Tags: Trump Administration | electronic | Voting | paperless | hacking | Rigged | elections

Paperless Voting Triggers Hacking Concerns

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By    |   Wednesday, 07 Sep 2016 11:15 AM

Some key states, which have fully automated and virtual voting systems, with no paper trail to back-up any stolen or deleted data, have raised concerns over "rigged" election results, according to Politico.

Supporters of both Donald Trump and Hillary Clinton are in a fix about hackers tampering with the November outcome.

Among all states, Pennsylvania is noted as one of the major trouble spots where many counties still use ATM-style touchscreen voting machines without the paper backups.

Republican supporters, along with Trump have made claims that the Democrats can "rig" the election to see Clinton as president and even if she does win, it can be used by them to attack her legitimacy, the report said.

Other states where paperless machines are used include Georgia, Virginia and Florida.

With voting around the corner, it's too late for states to now make technological changes, even if federal funds are made available.

However, security experts suggest states should switch to optically scanned ballots for best long-term solution. The optically scanned ballots produce electronic results but leave behind a paper record that can be recounted manually if the need arises.

More than 70 percent of U.S. voters will cast paper ballots in November, the report stated. Another alternative is the electronic machines to produce a "voter-verified" paper record, similar to an ATM receipt, which election officials can store in case they're needed for an audit.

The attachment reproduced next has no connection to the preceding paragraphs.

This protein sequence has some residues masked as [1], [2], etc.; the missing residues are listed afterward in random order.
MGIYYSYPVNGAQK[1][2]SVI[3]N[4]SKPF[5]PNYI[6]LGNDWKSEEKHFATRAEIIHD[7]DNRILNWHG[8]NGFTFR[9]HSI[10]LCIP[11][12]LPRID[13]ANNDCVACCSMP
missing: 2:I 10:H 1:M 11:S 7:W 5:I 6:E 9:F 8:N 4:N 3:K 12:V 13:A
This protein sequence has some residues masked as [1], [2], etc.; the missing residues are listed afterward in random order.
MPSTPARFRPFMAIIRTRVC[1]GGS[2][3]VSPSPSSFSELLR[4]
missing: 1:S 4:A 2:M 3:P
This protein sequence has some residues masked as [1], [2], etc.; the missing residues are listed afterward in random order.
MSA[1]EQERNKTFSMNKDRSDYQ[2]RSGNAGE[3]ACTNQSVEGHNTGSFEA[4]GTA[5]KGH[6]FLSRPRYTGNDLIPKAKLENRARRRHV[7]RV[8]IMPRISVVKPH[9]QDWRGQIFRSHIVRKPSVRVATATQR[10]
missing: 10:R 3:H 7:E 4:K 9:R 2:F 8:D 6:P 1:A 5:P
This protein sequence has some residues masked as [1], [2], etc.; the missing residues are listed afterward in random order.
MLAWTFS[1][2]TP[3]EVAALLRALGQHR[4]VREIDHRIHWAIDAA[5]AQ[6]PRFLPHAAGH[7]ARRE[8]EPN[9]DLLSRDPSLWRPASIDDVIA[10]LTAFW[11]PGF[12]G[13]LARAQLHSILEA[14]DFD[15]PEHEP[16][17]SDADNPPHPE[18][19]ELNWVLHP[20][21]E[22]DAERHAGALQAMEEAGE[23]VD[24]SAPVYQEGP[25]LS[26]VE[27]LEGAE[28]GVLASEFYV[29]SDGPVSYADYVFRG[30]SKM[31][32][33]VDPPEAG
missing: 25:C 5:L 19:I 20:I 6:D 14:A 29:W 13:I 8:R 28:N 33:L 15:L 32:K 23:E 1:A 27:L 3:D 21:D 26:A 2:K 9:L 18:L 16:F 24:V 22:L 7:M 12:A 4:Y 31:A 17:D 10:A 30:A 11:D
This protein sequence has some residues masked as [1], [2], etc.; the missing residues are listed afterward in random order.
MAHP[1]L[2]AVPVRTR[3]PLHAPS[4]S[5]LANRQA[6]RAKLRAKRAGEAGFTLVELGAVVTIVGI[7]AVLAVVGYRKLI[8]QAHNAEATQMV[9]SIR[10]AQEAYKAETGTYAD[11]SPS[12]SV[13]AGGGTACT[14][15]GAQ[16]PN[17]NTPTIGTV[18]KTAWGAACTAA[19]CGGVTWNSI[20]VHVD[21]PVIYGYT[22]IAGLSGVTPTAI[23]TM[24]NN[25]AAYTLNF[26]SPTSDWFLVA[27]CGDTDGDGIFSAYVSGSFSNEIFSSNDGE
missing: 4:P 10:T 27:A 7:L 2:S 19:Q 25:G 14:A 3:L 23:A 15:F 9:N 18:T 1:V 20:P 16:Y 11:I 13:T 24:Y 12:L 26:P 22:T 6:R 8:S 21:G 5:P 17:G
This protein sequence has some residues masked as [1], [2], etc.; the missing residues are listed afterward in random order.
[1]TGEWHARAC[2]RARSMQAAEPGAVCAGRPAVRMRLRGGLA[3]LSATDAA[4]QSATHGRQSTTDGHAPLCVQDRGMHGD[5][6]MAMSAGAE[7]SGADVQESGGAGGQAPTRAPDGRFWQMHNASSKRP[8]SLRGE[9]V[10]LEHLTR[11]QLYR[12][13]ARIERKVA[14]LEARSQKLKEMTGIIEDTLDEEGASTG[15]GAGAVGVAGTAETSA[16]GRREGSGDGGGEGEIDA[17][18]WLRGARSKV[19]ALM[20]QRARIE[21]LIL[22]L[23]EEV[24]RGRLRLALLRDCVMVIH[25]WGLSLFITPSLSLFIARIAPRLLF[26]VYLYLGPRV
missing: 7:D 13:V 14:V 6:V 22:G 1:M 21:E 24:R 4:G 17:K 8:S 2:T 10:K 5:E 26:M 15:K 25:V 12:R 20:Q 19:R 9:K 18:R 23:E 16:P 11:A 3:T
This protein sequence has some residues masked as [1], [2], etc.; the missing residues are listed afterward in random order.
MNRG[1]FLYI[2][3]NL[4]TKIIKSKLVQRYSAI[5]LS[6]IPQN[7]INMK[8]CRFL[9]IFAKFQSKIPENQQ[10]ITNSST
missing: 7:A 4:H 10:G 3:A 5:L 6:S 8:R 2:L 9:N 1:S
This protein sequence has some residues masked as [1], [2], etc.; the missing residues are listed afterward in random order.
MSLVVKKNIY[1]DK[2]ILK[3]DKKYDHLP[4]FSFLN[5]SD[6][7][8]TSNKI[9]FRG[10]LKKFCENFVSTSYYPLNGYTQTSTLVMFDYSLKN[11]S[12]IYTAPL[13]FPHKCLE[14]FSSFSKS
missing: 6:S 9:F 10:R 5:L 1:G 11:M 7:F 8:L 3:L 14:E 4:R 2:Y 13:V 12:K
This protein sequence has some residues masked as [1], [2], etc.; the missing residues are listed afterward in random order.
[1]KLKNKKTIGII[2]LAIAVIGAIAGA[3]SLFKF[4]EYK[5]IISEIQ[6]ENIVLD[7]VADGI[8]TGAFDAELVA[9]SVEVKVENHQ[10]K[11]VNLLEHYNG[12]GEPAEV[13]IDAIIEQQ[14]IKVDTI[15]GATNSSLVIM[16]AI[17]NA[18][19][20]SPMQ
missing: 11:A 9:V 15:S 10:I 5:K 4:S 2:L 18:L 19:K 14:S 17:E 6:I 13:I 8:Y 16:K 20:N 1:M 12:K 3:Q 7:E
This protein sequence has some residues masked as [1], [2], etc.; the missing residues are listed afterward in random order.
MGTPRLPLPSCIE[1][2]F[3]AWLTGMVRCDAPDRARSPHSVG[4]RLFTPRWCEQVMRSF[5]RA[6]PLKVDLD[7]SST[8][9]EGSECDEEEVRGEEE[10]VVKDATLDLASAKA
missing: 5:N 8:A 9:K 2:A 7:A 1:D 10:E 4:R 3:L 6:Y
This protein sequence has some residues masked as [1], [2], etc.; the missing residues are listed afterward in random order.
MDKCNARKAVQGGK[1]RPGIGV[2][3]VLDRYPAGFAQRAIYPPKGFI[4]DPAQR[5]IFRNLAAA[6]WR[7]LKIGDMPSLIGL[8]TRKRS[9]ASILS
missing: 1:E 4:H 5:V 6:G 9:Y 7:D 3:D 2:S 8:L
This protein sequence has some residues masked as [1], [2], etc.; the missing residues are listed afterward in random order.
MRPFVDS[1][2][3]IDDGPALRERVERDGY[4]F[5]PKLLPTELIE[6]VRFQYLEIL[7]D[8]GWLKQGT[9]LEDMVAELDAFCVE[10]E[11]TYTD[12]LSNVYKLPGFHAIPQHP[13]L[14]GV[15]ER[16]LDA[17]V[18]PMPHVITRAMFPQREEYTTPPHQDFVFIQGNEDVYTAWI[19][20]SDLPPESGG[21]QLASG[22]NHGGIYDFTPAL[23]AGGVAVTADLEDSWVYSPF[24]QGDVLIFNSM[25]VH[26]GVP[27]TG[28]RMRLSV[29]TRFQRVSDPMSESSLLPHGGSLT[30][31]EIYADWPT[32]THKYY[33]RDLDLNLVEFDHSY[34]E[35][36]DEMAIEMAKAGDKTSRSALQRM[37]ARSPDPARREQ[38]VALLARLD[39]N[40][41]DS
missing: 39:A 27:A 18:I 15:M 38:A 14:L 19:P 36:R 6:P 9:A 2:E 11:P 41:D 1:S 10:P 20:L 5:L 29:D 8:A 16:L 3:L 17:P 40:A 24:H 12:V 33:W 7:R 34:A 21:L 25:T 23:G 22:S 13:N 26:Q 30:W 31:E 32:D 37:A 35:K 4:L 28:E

Pro-Trump political consultant Roger Stone said in an interview in July that the result would be a "constitutional crisis," warning that supporters of the Republican will stage "widespread civil disobedience" if they believe Clinton had cheated her way to victory.

"When I mean civil disobedience, not violence, but it will be a bloodbath," Stone was quoted as saying. "The government will be shut down if they attempt to steal this and swear Hillary in. No, we will not stand for it. We will not stand for it."

In another interview, Stone said: "For anybody who thinks that election fraud is not common in this country, the voting machine today is merely a computer. And all computers can be rigged to have a predetermined outcome."

Alex Halderman, a computer science and engineering professor at the University of Michigan who has researched voting machine security, pointed out, "Paper trails are absolutely essential with current security technology. It's a serious problem that there are these states that don't have any kind of auditable record."

However, defenders of the electronic machines, mostly manufacturers and some state election officials, say that they use security checks and other safeguards, including post-election digital audits, to ensure the integrity of the results.

Virginia Elections Commissioner Edgardo Cortes believes that hacking the machines is not an easy task.

"You'd need physical access to equipment to be able to do anything to it," said Cortes adding, "It would be a substantial undertaking to try to do something like that."

Highlighting the point that paper records aren't the only way to verify the vote count, Merle King, a professor of information systems at Kennesaw State University, said, "There is this notion that without paper there can be no meaningful audit. That's an interesting assertion, but I believe it's inherently incorrect."

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Some key states, which have fully automated and virtual voting systems, with no paper trail to back-up any stolen or deleted data, have raised concerns over rigged election results, according to Politico.
electronic, Voting, paperless, hacking, Rigged, elections
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2016-15-07
Wednesday, 07 Sep 2016 11:15 AM
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